The Future Depends on your vote
With a dangerous pandemic wreaking havoc across the world, it seems only fitting to call November 3, 2020 one of the most important days in American history. In the past couple years alone, the economy has been driven into the ground, unemployment rates have risen to rates comparable to the Great Recession of 2008, and almost 26 major retailers -- JC Penney, J. Crew, Neiman Marcus, among others -- have filed for bankruptcy in the last nine months alone.
To top it all off, 2020 is an election year, which presents Americans with an important choice: do we want a new president to deal with these unprecedented problems for the next four years or do we want to continue with the same president who has struggled to reduce the impacts of this virus at all? Whatever your decision may be, the important thing to understand is that with the power to cast a ballot, you will be voicing your opinions on the national stage.
why should i care?
We, as the youth, are wasting our power to a ballot. We are refusing to uphold our civil duties as American citizens and we are denying our right to make sure our voices are heard. How can a government function when only 3 in 10 kids (aged 18-29) are coming out to vote? For a world superpower that prides itself over free elections and democracy, it is completely unacceptable to have such low VTR. But we can fix that problem.
DON'T ENOUGH PEOPLE VOTE ALREADY?
Nope. According to the Pew Research Center, only about 64% of the U.S. voting age population was registered in 2016 and only 56% of them actually voted in the election. These voter turnout rates (VTR) put the United States behind most of the other countries in the Organization for Economic Cooperation and Development, most of whom as other highly democratic nations. Unfortunately, of all the different age demographics, the group that has the lowest VTR is the youth: of all the people eligible to vote from 18-29 years old, only 32% of them actually voted in the 2016 election - a slight decrease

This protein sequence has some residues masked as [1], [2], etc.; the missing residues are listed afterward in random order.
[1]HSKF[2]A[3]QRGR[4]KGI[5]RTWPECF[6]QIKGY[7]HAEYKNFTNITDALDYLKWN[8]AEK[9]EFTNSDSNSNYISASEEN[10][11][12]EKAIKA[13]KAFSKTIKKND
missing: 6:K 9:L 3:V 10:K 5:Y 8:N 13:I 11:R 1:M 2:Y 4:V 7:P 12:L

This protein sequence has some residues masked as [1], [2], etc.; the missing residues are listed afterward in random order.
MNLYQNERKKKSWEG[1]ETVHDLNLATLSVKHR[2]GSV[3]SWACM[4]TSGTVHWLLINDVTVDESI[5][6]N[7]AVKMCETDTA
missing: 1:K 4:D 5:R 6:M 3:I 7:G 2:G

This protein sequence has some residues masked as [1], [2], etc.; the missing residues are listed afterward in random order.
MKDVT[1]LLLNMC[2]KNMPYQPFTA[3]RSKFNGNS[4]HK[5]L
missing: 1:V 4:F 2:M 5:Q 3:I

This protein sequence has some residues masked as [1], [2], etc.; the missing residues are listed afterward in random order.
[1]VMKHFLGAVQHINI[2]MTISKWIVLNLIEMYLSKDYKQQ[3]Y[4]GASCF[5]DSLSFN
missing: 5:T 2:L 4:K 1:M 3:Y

from the 2008 general election. Every single other age group managed to rake up more votes than Generation Z and Millennials. Many researchers even proclaim that if even a little bit more college students voted in the last election, the outcome could have been entirely different.
UNDERSTANDING THE VOTING PROCESS
What is the Electoral College?
At its core, the Electoral College is the system we use to elect the next president of the United States. Each state is given a certain number of "electors" based on the population of the state. This means that big states like California, Texas, and New York have more electors than states like Alaska, Montana, and Wyoming, where the population is much smaller. In fact, California has the most number of electors at 55, while Wyoming, Alaska, and North Dakota have a minimum of 3. Put together, there are 538 electors in total.
A candidate wins the presidency if he or she can get the majority number of votes: 270 or more electoral votes.
The system revolves around a "winner-takes-all" policy. What that means is that if a candidate wins 50.1% of the popular vote in Florida, for instance, then that candidate would be awarded ALL of those electors in Florida. Only two states -- Maine and Nebraska -- divide up their electoral votes based on the proportion of votes in the state.
One important thing to understand is that through an electoral system, it is possible for a candidate to lose the popular vote, but win the presidency. In fact, 5 presidents in our entire nation's history have won the presidency despite losing the popular vote: John Quincy Adams (6th POTUS), Rutherford B. Hayes (19th POTUS), Benjamin Harrison (23 POTUS), George W. Bush (43rd POTUS), and, most recently, Donald Trump (45th POTUS).
How Can we change for 2020?
First off, VOTE. Vote like your life depends on it, because technically it does. Your vote could be the deciding factor for the next president of the United States (as cliché as that sounds).
If you don't know to pre-register to vote, please click the button below to access your state's voting registration website.